I remember one time we decided to hatch a chick from an egg (I believe that was just Magda and myself then). As I was the one familiar with the ways of the hens, I took the leading role. We procured a small plastic bucket, layered inside it various soft cottony, woolly things, nicked an egg from the henhouse, wrapped it up and proceeded to sit on the bucket in turns. It seemed like we were at it for hours, though I’m now fairly certain we got bored after like 30 minutes. Therefore we reasoned that, as the egg is so wonderfully and warmly wrapped up, we don’t really need to sit on it so much. We hid the whole thing in a big thick bush and went on our merry way. I think for a few days we kept excitedly checking if the chick had already hatched (surprisingly it hadn’t) but then forgot all about it and moved on to our next genius plan. This was in summer. The next spring my mum found the bucket with the, by that stage very pungent, egg. She didn’t even ask any questions, really by then she was quite used to discovering the remnants of our puzzling games, and in the larger scale of things, this was really pretty mellow. Certainly nowhere near as disturbing as the large cemetery of deceased spiders, complete with headstones and names (incidentally, we didn’t kill the spiders, we just found dead ones and provided them with back-stories, names and a proper burial, what is wrong with that??).

Another time (I think that was Peter and me, though Magda may have been there as well for that), inspired by bubbles we’d seen someone blowing, we decided to concoct a super-bubbly mixture, to produce the best, biggest, shiniest bubbles possible. Again we grabbed a small plastic bucket (possibly the same one), put some water in it and then we started adding bubbly stuff to it. The beginnings were promising and not unreasonable. We added washing-up liquid, shampoo, soap flakes, detergent and other similar substances. After that we got a bit side-tracked in our reasoning. We were struggling to come up with other stuff that makes bubbles, when someone mentioned the eggs – you know when you beat the egg whites you get this great stiff sort-of-a-foam. Again to the henhouse, and as far as I remember we certainly didn’t bother to separate the white from the yolk, I’m not even sure we cracked the egg, I think we just stuck the whole thing inside, shell and all, and broke it later inside. Somehow, after the addition of the egg, our super bubbly mixture stopped being so bubbly. We thought about it some more, and for some reason figured out that the addition of flour and sugar would fix the state of affairs. So we added those. It didn’t help. And again, I’m not sure if we simply came to our collective wits’ ends and started adding just whatever we could find in hope it would help, or were by that stage scientifically interested in how the whole thing would react to adding further random stuff, but whatever the motivation was, that’s what we did. I don’t remember everything that went into it (sand, cement, juice, you name it) in the end, but the resulting mass looked pretty much like half digested cat vomit in a bucket. Still strangely optimistic we thought that perhaps the only reason why this is not bubbling up is that we need to activate it, perhaps by whisking. No luck. At this point Peter decided to apply centrifugal force. He grabbed the handle of the bucket and with all his might started swinging it around. Eventually, precisely when the bucket was at the highest point, bottom up, the substance held within solely by the aforementioned centrifugal force, the handle fell off. The bucket soared up into the air, our eyes admiring its amazing break for freedom, and then, as all non-flying objects on this earth are wont to do, came back down crashing right at our feet, covering our shoes and legs with the stinky, sticky goo. We didn’t succeed in producing the best bubble-mixture, but we did a damn good job in inventing something impossible to clean off…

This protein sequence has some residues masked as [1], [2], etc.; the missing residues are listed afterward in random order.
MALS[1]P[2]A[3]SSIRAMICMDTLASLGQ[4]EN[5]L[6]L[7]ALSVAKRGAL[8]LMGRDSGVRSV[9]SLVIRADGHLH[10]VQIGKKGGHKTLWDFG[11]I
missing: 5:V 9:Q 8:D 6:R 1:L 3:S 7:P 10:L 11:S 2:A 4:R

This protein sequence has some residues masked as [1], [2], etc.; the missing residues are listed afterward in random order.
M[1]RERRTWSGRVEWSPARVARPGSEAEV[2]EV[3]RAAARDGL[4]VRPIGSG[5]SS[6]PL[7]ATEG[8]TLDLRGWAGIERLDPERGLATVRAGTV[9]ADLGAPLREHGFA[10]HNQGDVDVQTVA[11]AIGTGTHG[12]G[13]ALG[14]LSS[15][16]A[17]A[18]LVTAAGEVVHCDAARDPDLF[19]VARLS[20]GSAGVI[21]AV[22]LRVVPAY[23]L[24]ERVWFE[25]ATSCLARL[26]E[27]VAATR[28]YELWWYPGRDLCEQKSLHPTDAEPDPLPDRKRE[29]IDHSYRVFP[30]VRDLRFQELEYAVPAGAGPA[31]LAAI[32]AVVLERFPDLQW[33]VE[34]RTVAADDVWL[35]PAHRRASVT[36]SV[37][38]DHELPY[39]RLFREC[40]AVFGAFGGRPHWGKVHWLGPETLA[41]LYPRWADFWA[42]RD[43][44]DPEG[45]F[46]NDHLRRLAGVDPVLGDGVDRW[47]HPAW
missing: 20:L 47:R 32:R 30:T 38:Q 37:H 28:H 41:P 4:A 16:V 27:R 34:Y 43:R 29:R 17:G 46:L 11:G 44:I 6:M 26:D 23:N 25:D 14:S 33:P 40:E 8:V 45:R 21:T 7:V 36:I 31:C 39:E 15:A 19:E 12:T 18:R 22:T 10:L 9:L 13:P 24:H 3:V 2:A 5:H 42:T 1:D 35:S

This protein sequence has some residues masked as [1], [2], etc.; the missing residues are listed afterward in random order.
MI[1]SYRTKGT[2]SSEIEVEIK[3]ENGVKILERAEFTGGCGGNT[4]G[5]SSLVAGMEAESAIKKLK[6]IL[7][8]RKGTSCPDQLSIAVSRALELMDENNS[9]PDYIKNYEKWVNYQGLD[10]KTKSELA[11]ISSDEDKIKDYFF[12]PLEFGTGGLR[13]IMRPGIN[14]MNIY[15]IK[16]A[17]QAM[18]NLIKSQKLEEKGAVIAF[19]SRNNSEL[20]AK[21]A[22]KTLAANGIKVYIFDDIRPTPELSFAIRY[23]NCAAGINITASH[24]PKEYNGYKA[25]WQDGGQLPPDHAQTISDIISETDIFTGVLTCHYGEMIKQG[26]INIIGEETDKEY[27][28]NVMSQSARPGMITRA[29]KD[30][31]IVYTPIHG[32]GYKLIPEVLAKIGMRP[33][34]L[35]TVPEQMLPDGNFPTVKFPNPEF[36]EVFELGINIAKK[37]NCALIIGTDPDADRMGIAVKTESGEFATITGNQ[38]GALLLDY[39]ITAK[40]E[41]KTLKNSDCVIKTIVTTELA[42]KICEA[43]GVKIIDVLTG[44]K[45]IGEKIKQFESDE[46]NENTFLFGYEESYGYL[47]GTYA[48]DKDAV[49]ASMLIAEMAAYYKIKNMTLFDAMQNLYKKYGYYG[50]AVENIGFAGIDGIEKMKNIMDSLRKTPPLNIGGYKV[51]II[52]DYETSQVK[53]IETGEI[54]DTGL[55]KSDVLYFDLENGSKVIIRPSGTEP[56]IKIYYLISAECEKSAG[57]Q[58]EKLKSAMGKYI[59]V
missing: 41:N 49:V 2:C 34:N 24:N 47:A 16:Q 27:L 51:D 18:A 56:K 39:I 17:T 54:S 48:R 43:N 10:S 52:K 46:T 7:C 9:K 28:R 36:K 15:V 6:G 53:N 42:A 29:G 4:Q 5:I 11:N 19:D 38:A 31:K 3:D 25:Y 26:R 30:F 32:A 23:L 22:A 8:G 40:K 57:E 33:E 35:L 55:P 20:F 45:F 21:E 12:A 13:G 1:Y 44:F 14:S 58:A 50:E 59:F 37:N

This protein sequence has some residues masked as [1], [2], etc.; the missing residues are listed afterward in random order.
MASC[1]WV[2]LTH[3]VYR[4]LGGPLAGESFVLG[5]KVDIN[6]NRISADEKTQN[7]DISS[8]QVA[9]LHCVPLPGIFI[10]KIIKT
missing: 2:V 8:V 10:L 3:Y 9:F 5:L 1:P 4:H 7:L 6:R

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There is still a little bit of a horizon left where I’m from, but not much…